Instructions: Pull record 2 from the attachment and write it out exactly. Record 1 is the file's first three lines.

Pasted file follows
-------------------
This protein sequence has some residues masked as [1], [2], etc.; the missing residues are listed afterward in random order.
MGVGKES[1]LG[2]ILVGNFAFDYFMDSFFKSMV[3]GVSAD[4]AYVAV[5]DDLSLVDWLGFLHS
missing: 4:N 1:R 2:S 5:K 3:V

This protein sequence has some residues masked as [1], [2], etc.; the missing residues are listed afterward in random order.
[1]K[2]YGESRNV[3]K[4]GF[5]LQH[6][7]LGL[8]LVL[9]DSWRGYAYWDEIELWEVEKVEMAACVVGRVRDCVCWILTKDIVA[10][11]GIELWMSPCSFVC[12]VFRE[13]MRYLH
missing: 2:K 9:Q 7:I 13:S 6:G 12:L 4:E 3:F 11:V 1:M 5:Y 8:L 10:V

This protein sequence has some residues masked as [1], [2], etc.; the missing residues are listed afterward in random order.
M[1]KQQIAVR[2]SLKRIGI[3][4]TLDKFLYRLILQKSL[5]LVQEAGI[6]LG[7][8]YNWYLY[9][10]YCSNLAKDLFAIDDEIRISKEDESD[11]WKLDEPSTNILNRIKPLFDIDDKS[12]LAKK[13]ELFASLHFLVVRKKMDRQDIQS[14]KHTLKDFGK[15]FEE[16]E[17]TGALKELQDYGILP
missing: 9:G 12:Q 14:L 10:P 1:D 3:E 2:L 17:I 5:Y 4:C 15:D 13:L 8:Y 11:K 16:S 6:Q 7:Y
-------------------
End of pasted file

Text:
This protein sequence has some residues masked as [1], [2], etc.; the missing residues are listed afterward in random order.
[1]K[2]YGESRNV[3]K[4]GF[5]LQH[6][7]LGL[8]LVL[9]DSWRGYAYWDEIELWEVEKVEMAACVVGRVRDCVCWILTKDIVA[10][11]GIELWMSPCSFVC[12]VFRE[13]MRYLH
missing: 2:K 9:Q 7:I 13:S 6:G 12:L 4:E 3:F 11:V 1:M 5:Y 8:L 10:V